Bias-cut pockets:

Bootstrap Flannel / Vado Jeans
(SUUUUPER cheap plastic buttons because they were the best color in my stash!) –

Bootstrap Flannel / Vado Jeans

And yes, those are bias-cut cuff plackets, and a bias-cut cuff. I interface the cuff, but not the placket. While interfacing a placket can be very helpful at times, in general you want to use a very, very light interfacing. The medium/heavy weight of the flannel meant interfacing the plackets was not wise. The cuffs, collar, and collarstand interfacing made for a very rugged-feeling shirt.

The entire shirt is french-seamed and I achieved a perfect curved armscye:Bootstrap Flannel / Vado Jeans

Curved baby hem – another potentially frustrating seam to pull off:

Bootstrap Flannel / Vado Jeans

Here’s my noir photo of my shirt. Being all mysterious ‘n’ shit:Bootstrap Flannel / Vado Jeans
Finally: I modified the Bootstrap shirt in only two ways – the sleeves, and to add breast pockets. I modified the sleeves for a cuff placket, and to narrow the sleeves. I wanted to be able to wear the plackets open, but have them not flop! Two pleats at the cuff as per tradition.

Now let’s move onto the jeans!

I’ve hosted two jean sew-alongs so it hardly seems like I should keep telling y’all how I make them. I will say this denim was just wonderful to work with. It was mid-to heavyweight, which feels good for a fall/winter jean. It also had a very firm hand. And the blue/black indigo colorway is drool-worthy, especially when coupled with the traditional goldenrod thread work:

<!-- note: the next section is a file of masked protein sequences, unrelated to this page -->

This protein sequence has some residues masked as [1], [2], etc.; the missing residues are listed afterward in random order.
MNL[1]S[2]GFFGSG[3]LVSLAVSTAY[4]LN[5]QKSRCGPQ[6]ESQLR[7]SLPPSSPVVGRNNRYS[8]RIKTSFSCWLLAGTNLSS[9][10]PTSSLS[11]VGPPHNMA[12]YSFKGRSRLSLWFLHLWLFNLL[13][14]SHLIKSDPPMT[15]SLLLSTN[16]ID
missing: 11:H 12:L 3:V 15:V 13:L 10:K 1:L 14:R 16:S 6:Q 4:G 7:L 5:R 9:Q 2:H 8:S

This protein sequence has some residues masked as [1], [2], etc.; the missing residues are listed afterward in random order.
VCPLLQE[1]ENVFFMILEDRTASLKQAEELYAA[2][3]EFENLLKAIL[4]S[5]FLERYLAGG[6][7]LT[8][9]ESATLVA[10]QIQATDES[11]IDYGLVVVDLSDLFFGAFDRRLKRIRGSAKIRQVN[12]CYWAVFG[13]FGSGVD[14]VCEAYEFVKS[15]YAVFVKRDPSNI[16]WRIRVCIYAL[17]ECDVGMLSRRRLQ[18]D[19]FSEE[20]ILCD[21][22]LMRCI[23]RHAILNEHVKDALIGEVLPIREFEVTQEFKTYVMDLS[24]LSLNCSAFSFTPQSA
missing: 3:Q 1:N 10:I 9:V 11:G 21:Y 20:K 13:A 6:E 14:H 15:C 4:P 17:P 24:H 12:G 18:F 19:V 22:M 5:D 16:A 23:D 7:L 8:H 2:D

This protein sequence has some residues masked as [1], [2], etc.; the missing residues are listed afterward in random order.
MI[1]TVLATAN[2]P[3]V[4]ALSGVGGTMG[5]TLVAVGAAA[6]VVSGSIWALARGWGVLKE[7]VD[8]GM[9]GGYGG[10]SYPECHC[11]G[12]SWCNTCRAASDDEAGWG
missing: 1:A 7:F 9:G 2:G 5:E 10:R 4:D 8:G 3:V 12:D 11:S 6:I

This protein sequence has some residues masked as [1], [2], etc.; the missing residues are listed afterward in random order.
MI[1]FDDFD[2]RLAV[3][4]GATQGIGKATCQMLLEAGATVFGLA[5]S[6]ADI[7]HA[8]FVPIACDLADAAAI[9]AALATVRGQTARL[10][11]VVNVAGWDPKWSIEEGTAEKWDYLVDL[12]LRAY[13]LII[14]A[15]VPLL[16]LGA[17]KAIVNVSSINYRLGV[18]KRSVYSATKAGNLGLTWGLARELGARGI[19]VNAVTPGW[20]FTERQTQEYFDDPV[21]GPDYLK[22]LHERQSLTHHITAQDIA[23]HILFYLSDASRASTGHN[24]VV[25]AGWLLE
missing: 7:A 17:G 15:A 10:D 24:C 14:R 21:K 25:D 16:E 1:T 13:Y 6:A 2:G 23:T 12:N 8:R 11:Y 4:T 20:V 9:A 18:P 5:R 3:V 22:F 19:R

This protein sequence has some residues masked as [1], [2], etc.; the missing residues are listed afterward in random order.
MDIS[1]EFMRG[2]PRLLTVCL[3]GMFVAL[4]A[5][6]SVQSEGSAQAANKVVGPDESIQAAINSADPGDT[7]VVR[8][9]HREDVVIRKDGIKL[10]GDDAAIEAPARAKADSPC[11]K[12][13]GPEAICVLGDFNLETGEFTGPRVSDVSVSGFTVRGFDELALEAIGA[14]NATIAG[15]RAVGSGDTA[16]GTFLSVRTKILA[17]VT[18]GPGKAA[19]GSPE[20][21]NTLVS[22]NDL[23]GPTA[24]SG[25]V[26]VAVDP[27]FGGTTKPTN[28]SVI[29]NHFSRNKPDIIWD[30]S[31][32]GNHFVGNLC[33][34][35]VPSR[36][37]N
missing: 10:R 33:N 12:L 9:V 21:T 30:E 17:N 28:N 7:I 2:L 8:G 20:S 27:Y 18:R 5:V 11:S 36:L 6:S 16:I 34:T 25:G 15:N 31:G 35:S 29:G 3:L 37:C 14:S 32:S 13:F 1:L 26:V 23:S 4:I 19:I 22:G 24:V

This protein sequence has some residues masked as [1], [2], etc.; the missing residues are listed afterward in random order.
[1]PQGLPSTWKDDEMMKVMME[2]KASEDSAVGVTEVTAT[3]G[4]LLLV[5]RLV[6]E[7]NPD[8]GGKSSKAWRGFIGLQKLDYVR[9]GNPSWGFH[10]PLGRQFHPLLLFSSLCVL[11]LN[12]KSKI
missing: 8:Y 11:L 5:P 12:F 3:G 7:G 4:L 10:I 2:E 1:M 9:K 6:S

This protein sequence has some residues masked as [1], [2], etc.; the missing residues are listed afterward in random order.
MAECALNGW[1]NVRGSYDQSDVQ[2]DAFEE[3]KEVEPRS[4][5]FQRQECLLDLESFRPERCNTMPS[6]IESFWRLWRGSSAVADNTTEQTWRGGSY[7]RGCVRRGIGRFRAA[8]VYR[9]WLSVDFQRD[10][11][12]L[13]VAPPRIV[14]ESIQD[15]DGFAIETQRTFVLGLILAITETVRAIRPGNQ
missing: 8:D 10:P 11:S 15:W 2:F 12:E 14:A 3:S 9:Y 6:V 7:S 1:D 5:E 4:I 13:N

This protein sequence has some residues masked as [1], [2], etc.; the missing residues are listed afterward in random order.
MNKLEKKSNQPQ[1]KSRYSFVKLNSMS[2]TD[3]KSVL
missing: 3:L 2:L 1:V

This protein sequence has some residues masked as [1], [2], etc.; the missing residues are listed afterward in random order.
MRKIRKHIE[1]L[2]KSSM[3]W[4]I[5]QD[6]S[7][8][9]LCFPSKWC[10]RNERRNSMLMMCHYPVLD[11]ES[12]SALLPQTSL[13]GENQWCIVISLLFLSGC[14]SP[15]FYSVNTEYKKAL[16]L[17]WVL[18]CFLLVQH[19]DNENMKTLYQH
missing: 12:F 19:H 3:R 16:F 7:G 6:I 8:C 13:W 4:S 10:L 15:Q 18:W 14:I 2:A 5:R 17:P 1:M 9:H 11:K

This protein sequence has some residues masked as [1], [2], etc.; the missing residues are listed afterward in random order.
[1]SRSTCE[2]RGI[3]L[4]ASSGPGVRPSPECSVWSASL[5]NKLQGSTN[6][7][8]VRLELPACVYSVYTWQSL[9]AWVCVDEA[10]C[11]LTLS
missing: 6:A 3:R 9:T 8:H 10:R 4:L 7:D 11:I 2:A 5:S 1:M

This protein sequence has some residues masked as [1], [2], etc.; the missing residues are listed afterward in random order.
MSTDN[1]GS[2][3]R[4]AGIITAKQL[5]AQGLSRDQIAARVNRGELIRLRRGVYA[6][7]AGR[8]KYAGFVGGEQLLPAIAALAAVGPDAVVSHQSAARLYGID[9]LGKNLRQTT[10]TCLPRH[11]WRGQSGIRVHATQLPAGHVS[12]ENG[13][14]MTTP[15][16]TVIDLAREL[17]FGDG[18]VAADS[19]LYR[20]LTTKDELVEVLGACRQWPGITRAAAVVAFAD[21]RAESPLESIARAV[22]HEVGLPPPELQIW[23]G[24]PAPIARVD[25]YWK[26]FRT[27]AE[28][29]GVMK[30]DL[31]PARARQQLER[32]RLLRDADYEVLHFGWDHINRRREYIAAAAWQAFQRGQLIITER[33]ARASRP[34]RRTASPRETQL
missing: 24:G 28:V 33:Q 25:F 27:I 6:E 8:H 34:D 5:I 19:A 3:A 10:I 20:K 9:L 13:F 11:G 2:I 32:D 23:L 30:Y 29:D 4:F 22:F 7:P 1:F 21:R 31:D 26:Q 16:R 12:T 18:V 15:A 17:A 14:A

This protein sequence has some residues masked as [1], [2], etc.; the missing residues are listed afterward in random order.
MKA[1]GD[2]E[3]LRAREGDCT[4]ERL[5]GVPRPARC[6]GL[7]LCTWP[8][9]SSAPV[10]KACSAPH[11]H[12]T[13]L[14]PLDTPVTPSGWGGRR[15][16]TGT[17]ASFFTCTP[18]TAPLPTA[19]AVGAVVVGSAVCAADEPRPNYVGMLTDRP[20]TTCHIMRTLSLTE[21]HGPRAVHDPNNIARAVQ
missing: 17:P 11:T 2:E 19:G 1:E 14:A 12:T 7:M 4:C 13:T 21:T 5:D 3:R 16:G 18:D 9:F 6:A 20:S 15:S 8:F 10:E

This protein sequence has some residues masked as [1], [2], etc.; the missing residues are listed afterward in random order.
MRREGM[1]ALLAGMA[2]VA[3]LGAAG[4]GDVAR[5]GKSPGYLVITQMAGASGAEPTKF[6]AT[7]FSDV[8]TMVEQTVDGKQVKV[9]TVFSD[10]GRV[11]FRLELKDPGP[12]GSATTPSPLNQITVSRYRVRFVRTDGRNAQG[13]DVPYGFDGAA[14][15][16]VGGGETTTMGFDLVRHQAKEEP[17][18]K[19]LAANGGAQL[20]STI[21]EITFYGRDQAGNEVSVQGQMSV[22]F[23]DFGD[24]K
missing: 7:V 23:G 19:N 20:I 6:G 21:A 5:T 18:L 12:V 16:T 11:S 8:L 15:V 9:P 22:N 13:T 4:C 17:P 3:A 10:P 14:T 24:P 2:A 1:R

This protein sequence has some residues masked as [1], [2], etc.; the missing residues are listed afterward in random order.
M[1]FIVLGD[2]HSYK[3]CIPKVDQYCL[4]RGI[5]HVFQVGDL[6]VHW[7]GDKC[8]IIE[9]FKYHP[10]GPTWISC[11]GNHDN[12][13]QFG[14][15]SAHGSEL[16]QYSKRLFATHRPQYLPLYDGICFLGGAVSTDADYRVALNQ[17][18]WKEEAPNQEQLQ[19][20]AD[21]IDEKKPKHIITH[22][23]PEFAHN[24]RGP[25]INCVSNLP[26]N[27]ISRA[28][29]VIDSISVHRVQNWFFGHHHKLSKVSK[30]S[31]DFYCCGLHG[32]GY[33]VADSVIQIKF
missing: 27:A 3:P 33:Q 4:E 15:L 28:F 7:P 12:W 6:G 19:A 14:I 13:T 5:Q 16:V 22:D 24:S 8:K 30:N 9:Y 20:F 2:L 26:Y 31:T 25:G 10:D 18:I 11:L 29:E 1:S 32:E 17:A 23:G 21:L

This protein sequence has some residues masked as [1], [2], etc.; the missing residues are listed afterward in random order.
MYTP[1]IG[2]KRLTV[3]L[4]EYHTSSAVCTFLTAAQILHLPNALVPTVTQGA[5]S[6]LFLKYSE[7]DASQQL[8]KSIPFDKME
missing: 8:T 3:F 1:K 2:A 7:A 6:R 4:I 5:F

Bootstrap Flannel / Vado Jeans

Those who’ve been with me a while will remember my Miniature Giant Japanese Baby Bunting and the wonderful fabric I used. Well today I finally got to use the last little bit of this fabric! I used it for my pocketbags and waistband facing, and because I used a crossgrain facing and pieced this facing, I really did use the last bit of this fabric economically. SO SATISFYING!

Bootstrap Flannel / Vado Jeans

While I am not totally averse to a curved waistband, steaming the curve into the crossgrain uses less fabric (therefore less bulk), and makes for a better performance and finish – IMO:

(Also note how fly my fly is!):

Bootstrap Flannel / Vado Jeans

Some more fly action – belt carrier made from the selvedge:Bootstrap Flannel / Vado Jeans

Stitcwork meeting at the center back yoke:
Bootstrap Flannel / Vado Jeans
My own little pocket graphic. I accidentally sewed the pockets on the wrong side – usually the larger curved motif is at the outseam! Brass rivets, zipper, and snap:

Bootstrap Flannel / Vado Jeans

Here’s my butt. You’re welcome.Bootstrap Flannel / Vado Jeans

Happy li’l #PNW lady!Bootstrap Flannel / Vado Jeans


vado jeans sew-along: pattern & materials prep; cutting & marking



Having gathered our supplies, today we are earnestly getting started on our stretch jeans sew-along! Want to join us? Email me and I’ll set you up!

Before we start, I can tell you a little about my sew-alongs. They are relatively detailed, and talk quite a bit about construction theory and tailoring values. They aren’t especially “cookie-cutter” sew-alongs and you may find the posts a bit longer than typical offerings. That said, I have had many satisfied “customers” (I don’t charge for these, or use ads or affiliate links) tell me they learned so much from these posts. Comments like this keep me motivated to be as detailed as possible!

Let’s get started!